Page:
It must be transferred at a rate the bank can support for a duration that is sufficient to charge the car battery and start the car.

e.g. This may be 10A for 100 seconds so you can get 100A for 5 seconds or better

They typically use LiPo cells but instead of 18650's they are flat packs.

When a Car starter motor starts at full RPM, I would expect the battery to drop below 12V. When it drops to half normal RPM sound I would expect Vbat drops to 8V under load. Thus I might expect from the photo, and the size, this Powerbank has some electronics but mainly 3 series and 6 parallel or 3S6P with a No load voltage of 3.7x3=11.1V and a loaded voltage of 3.1Vx3=9.3V which is enough to start the motor using 0.6V drop from 24mOhm/6cell or 0.6V/0.008R=75 Amp on a warm day to a 4cyl eng.

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    \$\begingroup\$ This doesn't answer the question. The OP already knows that these 'powerbanks' contain Lithium cells. \$\endgroup\$
    – brhans
    Jan 25, 2018 at 16:03
  • \$\begingroup\$ The 300A might be the locked rotor current from best case LiPo batteries but there is no other answer other than LiPo inside that generates the charge. Probably 3S6P 18650's \$\endgroup\$ Jan 25, 2018 at 16:16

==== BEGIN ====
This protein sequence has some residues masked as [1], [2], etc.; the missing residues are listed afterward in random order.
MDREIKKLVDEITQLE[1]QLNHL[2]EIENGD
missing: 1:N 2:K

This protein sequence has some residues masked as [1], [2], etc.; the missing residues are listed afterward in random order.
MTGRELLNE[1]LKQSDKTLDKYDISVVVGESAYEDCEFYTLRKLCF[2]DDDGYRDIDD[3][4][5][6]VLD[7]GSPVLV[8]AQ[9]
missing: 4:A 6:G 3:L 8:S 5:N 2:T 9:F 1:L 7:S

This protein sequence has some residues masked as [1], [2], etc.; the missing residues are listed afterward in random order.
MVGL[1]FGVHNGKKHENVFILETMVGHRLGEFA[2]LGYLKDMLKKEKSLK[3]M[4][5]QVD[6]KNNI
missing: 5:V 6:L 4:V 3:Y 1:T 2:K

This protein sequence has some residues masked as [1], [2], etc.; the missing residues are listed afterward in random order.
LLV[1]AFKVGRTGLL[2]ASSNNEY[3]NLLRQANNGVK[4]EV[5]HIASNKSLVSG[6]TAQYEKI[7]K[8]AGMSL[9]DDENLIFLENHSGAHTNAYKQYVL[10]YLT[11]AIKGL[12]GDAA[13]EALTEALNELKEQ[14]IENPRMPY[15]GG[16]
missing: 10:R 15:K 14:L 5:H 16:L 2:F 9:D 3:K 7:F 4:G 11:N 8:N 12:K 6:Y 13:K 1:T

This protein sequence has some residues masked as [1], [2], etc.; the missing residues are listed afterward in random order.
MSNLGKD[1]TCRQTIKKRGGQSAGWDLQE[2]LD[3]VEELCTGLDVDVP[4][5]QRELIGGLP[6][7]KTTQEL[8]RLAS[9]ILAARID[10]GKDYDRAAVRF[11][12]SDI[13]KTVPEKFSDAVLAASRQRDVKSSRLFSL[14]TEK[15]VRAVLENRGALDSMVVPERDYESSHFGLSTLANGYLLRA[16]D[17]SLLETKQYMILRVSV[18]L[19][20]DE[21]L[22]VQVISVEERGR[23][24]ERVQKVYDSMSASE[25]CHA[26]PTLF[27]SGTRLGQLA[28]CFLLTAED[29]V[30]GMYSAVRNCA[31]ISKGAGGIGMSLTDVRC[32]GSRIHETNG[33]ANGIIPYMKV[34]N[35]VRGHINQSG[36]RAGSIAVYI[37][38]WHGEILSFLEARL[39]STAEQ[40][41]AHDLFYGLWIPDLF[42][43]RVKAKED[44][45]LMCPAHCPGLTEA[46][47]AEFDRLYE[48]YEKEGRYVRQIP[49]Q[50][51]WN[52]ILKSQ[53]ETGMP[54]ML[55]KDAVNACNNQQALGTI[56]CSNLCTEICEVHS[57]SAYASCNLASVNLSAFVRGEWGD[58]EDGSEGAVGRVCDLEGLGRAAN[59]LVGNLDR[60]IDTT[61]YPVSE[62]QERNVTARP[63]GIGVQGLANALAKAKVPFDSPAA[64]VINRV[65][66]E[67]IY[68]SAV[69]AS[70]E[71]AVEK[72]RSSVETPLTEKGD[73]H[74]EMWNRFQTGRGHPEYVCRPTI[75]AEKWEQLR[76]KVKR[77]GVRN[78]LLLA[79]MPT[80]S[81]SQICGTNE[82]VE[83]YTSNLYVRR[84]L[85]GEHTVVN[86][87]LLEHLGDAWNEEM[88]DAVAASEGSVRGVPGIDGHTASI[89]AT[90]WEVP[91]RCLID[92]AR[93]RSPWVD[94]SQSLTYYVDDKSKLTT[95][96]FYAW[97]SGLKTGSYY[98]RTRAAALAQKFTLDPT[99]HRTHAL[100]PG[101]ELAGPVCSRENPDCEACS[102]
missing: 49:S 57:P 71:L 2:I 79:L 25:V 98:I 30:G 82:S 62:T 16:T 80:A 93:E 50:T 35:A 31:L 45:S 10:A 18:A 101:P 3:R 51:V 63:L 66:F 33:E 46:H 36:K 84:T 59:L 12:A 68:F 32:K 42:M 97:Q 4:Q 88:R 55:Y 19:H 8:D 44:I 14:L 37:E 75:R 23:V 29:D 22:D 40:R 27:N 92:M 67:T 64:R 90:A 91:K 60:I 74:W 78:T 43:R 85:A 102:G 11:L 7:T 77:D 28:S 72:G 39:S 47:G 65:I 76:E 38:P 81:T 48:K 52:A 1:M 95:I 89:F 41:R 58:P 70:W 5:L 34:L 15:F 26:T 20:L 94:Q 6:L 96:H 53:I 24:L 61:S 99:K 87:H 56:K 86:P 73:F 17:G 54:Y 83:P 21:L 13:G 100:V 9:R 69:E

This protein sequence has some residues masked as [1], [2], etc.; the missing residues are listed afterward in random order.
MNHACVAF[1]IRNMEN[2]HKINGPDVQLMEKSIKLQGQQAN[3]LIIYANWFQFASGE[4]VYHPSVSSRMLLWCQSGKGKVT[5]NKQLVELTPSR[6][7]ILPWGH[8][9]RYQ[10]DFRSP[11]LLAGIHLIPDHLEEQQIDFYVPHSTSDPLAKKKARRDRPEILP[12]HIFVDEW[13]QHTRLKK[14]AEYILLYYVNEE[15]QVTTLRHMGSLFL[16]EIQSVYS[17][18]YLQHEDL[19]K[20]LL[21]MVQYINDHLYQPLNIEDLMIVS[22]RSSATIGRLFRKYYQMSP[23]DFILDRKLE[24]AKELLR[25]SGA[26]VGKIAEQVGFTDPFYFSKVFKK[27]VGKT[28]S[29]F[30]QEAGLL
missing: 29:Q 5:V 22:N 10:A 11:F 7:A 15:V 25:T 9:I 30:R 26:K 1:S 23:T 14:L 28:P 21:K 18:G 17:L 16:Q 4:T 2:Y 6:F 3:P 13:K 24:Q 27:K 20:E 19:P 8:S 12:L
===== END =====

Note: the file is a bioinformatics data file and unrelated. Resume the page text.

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    \$\begingroup\$ The question asks what's inside the thingy between the clamps and powerbank socket... \$\endgroup\$
    – brhans
    Jan 25, 2018 at 16:23
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    \$\begingroup\$ What does it matter? The Question does not ask "what's in the powerbank"! \$\endgroup\$
    – brhans
    Jan 25, 2018 at 16:33
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    \$\begingroup\$ @markb Capacitor is my guess as well, which makes sense for the need to hold the button for 3 seconds. Hold the button which charges the capacitor at a rate the lipo can handle, then crank the engine and pull the turn over current from the capacitor. \$\endgroup\$
    – Ticktok
    Jan 25, 2018 at 16:44